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As far as I know, one can calculate the relative standard error from the standard deviation of a data sample. I am looking for the Median Absolute Deviation equivalent for standard error.

Does one exist? Also which methods exist to calculate the relative standard error, that do not require the standard deviation?

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  • $\begingroup$ What properties do you want of a "standard error" (of the mean, presumably) that is a "MAD equivalent"? $\endgroup$ – whuber Jun 7 '12 at 16:53
  • $\begingroup$ What do you mean by equivalent? Are you looking for a formula that applies generally for distributions that relates MAD to se? $\endgroup$ – Michael Chernick Jun 7 '12 at 16:54
  • $\begingroup$ The goal is to find the statistical significance of a certain metric. Lots of data is involved, so best to come up with an efficient method. I started looking into MAD, because of possible outliers due to data problems ... $\endgroup$ – Navi Jun 7 '12 at 20:25
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When you say standard error, you should be talking about the standard error of something, such as the standard error of the sample mean.

Similarly you could for example talk about the median absolute deviation of the sample median. It is possible to calculate this, at least as an approximation for large samples.

It is well known that for a continuous random variable with population median $m$, continuous probability density of the median $f(m)$ and a large odd sample size $n$, the sample median is approximately normally distributed with median $m$ and variance $\frac{1}{4 n f(m)^2}$, i.e. with median absolute deviation approximately $\dfrac{\Phi^{-1}\left(\frac34 \right)}{2 \sqrt{n} f(m)}$ where $\frac{\Phi^{-1}\left(\frac34 \right)}{2} \approx 0.337$.

If you want to have this as a relative median absolute deviation of the sample median, then presumably you divide by $m$.

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  • $\begingroup$ Did you notice that "MAD" is a median absolute deviation? It is used as a robust statistic. Its utility in the role of a putative SE is something to be doubted because it does not enjoy the asymptotic properties of a standard error, nor does it have a comparable interpretation. $\endgroup$ – whuber Jun 7 '12 at 20:04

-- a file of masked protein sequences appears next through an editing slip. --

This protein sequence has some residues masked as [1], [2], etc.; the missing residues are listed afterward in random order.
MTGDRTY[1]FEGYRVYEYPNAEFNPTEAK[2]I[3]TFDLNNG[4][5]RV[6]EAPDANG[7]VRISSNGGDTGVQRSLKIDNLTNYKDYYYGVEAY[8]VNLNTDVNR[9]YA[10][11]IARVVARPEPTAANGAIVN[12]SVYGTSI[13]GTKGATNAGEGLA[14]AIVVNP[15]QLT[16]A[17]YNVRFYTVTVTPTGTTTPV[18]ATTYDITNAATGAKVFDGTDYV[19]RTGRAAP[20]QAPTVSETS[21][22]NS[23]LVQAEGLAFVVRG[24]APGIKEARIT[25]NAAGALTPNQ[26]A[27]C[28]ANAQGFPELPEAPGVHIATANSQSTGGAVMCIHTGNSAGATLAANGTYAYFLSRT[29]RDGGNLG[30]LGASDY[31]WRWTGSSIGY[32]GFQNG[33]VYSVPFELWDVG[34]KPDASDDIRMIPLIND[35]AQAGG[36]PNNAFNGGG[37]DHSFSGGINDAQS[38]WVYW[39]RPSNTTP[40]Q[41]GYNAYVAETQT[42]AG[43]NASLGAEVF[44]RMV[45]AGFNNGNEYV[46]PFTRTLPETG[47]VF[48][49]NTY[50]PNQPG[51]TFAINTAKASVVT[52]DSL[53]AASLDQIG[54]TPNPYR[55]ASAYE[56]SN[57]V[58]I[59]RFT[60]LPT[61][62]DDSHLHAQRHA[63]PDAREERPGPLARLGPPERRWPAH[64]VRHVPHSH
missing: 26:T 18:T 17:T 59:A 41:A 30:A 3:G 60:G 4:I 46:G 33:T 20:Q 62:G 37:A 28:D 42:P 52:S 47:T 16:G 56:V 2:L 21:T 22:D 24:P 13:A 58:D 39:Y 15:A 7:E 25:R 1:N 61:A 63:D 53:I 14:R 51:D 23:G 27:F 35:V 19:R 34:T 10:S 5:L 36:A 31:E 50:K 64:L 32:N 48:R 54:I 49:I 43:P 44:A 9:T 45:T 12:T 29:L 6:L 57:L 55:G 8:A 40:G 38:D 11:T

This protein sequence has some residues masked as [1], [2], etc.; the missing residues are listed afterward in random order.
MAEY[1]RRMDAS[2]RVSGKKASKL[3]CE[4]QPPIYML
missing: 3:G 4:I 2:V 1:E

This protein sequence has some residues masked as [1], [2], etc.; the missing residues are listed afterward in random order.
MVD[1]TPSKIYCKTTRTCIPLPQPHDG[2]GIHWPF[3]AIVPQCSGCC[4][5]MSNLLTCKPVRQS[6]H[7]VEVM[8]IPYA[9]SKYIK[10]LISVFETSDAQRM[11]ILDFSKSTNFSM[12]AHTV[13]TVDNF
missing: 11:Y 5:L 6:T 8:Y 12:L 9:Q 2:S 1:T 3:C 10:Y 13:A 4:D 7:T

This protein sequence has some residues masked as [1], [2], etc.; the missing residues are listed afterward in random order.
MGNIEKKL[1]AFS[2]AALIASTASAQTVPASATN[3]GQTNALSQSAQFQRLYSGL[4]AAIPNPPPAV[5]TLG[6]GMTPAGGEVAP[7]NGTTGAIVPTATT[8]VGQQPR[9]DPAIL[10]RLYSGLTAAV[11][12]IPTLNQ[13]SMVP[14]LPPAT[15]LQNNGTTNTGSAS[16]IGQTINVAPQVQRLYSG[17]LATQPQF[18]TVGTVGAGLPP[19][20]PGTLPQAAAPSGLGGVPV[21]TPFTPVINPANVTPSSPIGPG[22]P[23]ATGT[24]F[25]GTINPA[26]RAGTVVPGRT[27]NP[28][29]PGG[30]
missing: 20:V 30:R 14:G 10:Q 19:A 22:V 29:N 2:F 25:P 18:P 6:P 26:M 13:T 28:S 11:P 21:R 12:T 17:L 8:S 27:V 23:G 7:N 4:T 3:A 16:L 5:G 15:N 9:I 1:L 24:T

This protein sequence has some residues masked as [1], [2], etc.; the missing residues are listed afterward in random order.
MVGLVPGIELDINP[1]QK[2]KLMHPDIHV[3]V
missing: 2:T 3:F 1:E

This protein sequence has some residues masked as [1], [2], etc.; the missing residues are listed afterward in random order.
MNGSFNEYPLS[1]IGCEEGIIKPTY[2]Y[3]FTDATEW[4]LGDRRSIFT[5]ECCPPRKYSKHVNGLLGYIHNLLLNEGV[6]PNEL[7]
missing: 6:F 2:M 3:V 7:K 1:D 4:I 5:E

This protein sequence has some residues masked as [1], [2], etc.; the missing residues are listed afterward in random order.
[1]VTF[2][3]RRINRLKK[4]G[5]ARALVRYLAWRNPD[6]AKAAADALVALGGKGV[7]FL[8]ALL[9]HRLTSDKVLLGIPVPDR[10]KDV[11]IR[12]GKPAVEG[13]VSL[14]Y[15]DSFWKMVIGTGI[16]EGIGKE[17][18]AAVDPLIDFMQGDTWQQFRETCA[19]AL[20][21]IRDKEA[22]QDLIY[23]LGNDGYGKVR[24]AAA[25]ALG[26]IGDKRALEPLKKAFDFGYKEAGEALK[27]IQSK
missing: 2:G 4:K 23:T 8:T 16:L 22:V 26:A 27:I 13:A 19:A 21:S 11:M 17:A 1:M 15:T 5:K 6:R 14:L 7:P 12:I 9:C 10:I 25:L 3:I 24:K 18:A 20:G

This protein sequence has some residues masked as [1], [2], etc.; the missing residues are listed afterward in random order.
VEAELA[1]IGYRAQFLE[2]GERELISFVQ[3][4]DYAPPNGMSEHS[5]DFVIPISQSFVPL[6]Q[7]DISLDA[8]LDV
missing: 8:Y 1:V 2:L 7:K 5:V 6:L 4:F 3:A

• $\begingroup$ @whuber: I had typed mean absolute deviation when I meant median absolute deviation. The median absolute deviation of the sample median has the asymptotic property of being roughly proportional to $\frac{1}{\sqrt{n}}$, similar to the standard error of the sample mean. $\endgroup$ – Henry Jun 8 '12 at 6:22
  • $\begingroup$ @whuber: For large samples the absolute difference between the population median and the sample median has a roughly 95% chance of being less than 2.906 times the expression I gave, similar to the 1.96 property of the standard error. $\endgroup$ – Henry Jun 8 '12 at 6:30
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    $\begingroup$ @whuber: though I accept the point that the median absolute deviation of the sample median depends on the underlying population distribution near the median, and this may not be so immediately easy to estimate from the sample. $\endgroup$ – Henry Jun 8 '12 at 8:17
  • $\begingroup$ Thanks for the extended analysis--clear and to the point. (+1) $\endgroup$ – whuber Jun 8 '12 at 12:29
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An alternative approach is to look at the quantiles of the the sample: order the observations so $x_1 \le x_2 \le x_3 \le \cdots \le x_n$ and (for reasonably large samples from a continuous distribution) there is a 95% probability that the interval $$\left[x_{\frac{n}{2} - 0.98 \sqrt{n}}, x_{\frac{n}{2} + 0.98 \sqrt{n}}\right]$$ contains the population median.

Clearly ${\frac{n}{2} \pm 0.98 \sqrt{n}}$ may not be an integer: you can round outwards to be conservative or use one of the many possibilities for interpolating quantiles: you are now looking for $Q_p$ where $p = {\frac{1}{2} \pm 0.98 /\sqrt{n}}$.

Again for relative, you can divide by the median.

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